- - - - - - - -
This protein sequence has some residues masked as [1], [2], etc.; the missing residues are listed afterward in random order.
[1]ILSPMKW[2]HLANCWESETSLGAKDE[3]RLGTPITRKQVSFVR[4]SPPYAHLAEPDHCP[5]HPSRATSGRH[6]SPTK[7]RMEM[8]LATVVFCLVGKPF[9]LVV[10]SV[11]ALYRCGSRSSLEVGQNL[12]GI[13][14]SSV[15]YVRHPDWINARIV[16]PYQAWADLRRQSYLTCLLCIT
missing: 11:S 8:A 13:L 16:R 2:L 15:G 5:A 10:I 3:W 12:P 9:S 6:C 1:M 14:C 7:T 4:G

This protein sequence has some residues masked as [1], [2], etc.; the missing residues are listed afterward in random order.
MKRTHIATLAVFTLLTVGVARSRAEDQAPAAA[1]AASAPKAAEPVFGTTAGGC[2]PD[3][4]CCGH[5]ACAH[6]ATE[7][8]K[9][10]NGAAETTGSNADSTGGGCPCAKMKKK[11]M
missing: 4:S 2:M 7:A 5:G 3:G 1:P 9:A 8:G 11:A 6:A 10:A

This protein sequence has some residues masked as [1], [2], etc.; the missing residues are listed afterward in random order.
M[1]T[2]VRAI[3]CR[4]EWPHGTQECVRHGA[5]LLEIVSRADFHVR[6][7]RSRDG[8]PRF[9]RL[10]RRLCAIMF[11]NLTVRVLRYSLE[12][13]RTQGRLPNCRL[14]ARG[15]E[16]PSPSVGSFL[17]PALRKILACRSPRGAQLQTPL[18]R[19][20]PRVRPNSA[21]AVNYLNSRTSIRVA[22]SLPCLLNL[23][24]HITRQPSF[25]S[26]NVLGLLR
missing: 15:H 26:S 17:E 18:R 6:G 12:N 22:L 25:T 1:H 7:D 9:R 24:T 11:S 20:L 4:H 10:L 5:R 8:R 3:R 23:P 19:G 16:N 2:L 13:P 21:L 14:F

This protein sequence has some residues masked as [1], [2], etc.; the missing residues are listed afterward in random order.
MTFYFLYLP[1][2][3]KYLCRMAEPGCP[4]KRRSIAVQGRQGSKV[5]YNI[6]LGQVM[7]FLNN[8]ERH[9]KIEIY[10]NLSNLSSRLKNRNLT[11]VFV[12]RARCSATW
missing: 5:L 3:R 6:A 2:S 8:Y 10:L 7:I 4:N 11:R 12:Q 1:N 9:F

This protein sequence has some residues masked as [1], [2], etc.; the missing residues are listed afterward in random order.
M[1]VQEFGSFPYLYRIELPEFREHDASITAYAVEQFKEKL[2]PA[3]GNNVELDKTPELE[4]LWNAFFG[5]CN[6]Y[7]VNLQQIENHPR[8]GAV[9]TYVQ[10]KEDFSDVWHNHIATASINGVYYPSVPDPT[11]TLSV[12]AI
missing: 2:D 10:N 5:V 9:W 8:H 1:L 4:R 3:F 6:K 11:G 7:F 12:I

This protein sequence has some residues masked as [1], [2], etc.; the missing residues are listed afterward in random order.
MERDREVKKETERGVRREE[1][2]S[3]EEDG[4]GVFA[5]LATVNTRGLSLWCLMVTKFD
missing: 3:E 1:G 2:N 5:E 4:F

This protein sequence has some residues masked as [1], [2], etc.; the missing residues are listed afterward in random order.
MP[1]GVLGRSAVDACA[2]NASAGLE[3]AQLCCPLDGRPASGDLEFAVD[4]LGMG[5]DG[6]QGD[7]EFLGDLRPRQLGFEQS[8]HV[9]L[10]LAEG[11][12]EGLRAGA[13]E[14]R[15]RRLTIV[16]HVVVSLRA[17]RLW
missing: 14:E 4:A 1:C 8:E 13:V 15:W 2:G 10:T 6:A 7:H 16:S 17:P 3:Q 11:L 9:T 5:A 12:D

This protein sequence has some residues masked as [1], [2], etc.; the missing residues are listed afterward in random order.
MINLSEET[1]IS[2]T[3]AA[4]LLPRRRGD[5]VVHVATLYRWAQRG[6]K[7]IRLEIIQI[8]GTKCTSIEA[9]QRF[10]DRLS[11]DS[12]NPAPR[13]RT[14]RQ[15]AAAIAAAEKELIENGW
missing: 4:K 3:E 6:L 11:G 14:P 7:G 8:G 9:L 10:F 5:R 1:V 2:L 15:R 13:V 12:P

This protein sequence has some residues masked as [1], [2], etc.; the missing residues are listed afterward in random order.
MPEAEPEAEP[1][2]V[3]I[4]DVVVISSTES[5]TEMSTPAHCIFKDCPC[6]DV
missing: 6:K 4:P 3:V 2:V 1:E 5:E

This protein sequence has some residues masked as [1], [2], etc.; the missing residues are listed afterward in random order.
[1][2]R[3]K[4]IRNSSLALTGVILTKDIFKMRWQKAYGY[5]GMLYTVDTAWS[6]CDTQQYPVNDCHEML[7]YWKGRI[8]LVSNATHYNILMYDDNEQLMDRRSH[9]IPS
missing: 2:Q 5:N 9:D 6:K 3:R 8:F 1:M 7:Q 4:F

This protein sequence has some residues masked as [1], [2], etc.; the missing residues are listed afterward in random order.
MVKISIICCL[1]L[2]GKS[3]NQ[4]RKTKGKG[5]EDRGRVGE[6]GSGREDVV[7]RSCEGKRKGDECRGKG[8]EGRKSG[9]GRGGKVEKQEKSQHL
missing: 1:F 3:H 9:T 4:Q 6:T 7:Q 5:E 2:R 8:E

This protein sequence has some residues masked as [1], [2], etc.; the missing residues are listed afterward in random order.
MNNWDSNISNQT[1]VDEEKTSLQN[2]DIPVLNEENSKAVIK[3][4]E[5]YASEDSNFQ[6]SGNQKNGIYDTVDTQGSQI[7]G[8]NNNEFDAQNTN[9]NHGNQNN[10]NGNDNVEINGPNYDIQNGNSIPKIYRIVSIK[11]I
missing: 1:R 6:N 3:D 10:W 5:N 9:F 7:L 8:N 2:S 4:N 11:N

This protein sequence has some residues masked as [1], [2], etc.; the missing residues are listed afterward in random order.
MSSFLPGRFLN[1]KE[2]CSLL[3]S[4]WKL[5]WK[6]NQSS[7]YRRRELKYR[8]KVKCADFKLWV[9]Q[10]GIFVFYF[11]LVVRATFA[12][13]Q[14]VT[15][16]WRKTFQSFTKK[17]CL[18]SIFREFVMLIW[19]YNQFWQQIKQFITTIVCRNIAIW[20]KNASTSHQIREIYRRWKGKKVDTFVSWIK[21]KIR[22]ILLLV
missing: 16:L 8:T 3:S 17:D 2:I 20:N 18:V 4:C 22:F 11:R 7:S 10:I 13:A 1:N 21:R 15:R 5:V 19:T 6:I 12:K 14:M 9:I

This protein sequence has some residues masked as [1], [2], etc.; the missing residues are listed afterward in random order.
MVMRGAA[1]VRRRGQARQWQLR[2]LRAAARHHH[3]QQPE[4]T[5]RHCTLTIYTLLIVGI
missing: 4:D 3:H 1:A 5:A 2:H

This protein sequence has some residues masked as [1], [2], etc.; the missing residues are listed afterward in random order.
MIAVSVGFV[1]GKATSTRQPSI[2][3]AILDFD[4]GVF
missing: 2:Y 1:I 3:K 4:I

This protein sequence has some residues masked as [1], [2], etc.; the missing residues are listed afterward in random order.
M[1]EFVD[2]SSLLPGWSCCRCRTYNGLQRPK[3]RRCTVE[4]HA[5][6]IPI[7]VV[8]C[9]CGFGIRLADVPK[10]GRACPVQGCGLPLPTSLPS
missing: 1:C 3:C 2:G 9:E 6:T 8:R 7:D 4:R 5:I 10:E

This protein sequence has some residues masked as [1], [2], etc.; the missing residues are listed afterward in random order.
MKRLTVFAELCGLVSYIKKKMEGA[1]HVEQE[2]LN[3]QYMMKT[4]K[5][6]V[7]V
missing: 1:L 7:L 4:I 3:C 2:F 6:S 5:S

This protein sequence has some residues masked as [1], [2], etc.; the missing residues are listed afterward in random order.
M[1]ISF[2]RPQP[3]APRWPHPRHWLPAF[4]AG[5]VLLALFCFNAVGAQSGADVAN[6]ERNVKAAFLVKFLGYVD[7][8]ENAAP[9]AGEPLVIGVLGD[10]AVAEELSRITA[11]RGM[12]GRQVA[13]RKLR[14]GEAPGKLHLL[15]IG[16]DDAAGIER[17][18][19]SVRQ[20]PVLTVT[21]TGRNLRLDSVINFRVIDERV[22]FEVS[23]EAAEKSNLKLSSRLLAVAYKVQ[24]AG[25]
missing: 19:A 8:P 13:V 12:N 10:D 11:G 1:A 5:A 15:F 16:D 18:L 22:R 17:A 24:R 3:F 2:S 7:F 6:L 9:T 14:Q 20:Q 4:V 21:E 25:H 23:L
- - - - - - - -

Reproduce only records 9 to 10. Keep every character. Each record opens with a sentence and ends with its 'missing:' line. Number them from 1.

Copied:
This protein sequence has some residues masked as [1], [2], etc.; the missing residues are listed afterward in random order.
MPEAEPEAEP[1][2]V[3]I[4]DVVVISSTES[5]TEMSTPAHCIFKDCPC[6]DV
missing: 6:K 4:P 3:V 2:V 1:E 5:E

This protein sequence has some residues masked as [1], [2], etc.; the missing residues are listed afterward in random order.
[1][2]R[3]K[4]IRNSSLALTGVILTKDIFKMRWQKAYGY[5]GMLYTVDTAWS[6]CDTQQYPVNDCHEML[7]YWKGRI[8]LVSNATHYNILMYDDNEQLMDRRSH[9]IPS
missing: 2:Q 5:N 9:D 6:K 3:R 8:F 1:M 7:Q 4:F